Addressing the workshop from the civil society perspective on the ongoing reforms in Burma and its implications in the NE, social activist from Nagaland, Niketu Iralu said the military junta in Naypyidaw has not suddenly become a congregation of saints who want to do the right thing for their people. He said that the gruesome sobering pictures of Global TV showing the all-powerful dictators in Tunisia, Egypt, Libya etc coming to their miserable ends were the wake-up calls to the ruthless generals. Admiring the democratic leader Aung San Suu Kyi and her struggle, the Dalai Lama, Martin Luther King, Mahatma Gandhi, Iralu said if people decide to be as responsible and committed as them, the world would see how the human race can survive and progress together in the 21 century. He added that the challenge was going to become tougher decade by decade. Further, he said unless people decide to be incorruptible agents of change agents of change guided by the still small voice within, it would simply add more to the crisis.

Ex-MLA from Nagaland, Tangsoi Khongo said the Nagas in Burma are trying to cope with the sudden changes taking place there. He spoke about the forced labour upon the tribals. Those refusing to work are jailed, he said. He appealed the government to take steps to understand what is happening and intervene for the safety and protection of the people.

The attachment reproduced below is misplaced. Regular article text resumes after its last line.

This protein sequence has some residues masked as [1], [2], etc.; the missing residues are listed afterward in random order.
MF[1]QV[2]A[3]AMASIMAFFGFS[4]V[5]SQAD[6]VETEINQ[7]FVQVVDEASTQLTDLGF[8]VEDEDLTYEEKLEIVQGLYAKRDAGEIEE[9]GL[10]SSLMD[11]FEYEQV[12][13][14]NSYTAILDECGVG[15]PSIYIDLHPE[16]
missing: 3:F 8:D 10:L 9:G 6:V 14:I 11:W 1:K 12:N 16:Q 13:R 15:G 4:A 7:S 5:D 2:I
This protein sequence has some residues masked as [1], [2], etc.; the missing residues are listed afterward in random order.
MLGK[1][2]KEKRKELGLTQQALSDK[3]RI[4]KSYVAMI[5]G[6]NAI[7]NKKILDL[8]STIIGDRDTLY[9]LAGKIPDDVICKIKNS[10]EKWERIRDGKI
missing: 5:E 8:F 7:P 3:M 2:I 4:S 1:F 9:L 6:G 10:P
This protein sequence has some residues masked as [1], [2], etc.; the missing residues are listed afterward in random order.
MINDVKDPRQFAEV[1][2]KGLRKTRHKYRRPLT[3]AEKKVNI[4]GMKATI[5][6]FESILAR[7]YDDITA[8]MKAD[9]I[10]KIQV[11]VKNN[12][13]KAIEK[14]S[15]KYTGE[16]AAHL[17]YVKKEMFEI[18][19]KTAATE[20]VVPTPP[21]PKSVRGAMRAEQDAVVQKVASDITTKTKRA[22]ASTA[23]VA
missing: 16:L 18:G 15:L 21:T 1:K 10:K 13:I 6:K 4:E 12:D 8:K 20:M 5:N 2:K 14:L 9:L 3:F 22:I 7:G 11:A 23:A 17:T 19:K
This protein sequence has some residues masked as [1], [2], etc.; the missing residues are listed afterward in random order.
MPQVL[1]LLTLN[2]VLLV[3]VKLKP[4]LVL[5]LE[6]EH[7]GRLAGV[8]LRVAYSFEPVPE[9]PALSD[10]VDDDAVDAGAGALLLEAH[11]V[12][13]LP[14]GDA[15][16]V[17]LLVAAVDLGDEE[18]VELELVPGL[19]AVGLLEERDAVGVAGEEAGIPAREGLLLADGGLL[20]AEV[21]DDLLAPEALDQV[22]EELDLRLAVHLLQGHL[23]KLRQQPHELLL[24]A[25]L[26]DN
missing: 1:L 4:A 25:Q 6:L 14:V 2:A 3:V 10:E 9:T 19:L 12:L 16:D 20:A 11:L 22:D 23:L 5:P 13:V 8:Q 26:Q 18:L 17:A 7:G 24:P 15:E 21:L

Nava Thakuria, a senior journalist based in Guwahati observed that the mainstream Indian media is influenced by the foreign policies of New Delhi, while reporting the issues related to Burma. However he argues that sitting in Guwahati one can report about Burma with his own perspective. The media houses in northeast India should develop sources inside Burma to project the country as it is without any colour.

BCD coordinator, Mr Kim spoke on “ethnic nationalities and possible peace in Burma.” He said there are seven main ethnic groups (Shan, Chin, Kachin, Karen, Mon, Karenni (Kaya), Rakhine), seven states & 7 divisions, six new self-administered areas. He said the ethnic people comprised of 40% of total population and their land made up 60% of Burma’s total land. He said the ceasefire agreement with various rebel groups brought no positive changes for ethnic groups. He said the natural resources in ethnic areas are over-exploited with expropriation of ethnic groups’ lands. He also mentioned about the violation of human rights in Kachin State committed extensively by military personnel upon ethnic civilians.

Director of Zo Indigenous Forum, Lalremruata Rema presented paper on “Social and Legal status of Chin Refugees in Mizoram.” He pointed out that the Mizos and Chins share the same genetic, cultural, historical, and linguistic heritage, as they all descended from the Zo people. He said the total number of Chins in Mizoram was more than one lakhs in Mizoram which constitute 10% of the total population.